Supreme Court reaches milestone with majority of women on full bench

But New Zealand’s judges are still mostly male, says law society president

Supreme Court reaches milestone with majority of women on full bench
The Supreme Court has achieved a first in its storied history – it has sat with a majority of women on the full bench.

The Law Society said that the retirement of Justice Terence Arnold means the Supreme Court is now comprised of Chief Justice Sian Elias, Justice Susan Glazebrook, Justice Ellen France, Justice William Young, and Justice Mark O’Regan.

“It is 120 years since New Zealand’s first woman lawyer, Ethel Benjamin, was admitted as a barrister and solicitor. Our highest court now has a majority of women, and that is something to celebrate in the move towards a justice system and legal profession where there is gender equality,” said Kathryn Beck, Law Society president.

Nevertheless, she said that more work needs to be done, as the judiciary is still mostly male, with 68% of judges being men. In a few months, there will be more women than men in New Zealand’s legal profession, she said.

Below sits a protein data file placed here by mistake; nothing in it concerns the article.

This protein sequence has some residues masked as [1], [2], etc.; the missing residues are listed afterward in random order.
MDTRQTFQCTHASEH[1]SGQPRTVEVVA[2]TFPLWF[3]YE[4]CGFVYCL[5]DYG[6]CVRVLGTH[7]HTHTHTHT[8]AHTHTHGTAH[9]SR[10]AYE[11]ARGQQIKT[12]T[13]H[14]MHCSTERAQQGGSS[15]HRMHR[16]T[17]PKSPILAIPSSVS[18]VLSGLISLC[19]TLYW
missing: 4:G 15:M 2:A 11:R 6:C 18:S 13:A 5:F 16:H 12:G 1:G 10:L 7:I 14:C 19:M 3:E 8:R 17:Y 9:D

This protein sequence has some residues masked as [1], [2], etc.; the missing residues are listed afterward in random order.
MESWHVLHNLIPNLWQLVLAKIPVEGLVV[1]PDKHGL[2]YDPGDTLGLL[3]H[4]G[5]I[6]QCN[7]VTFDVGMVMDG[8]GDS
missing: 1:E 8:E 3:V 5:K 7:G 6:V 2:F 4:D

“Today, however, is a time to applaud the progress which has been made by the efforts of many across government, the judiciary and the legal profession. We can be proud that our highest court is leading the way among the courts of other similar jurisdictions,” Beck said.

The development puts New Zealand ahead of other countries in terms of gender equity on supreme courts’ benches. Of the seven judges of the High Court of Australia, three are women. In Canada, four among the nine judges of the Supreme Court are women. In the US, three of nine Supreme Court judges are women. In the UK, a lone woman judge sits among the ten other judges in the Supreme Court.


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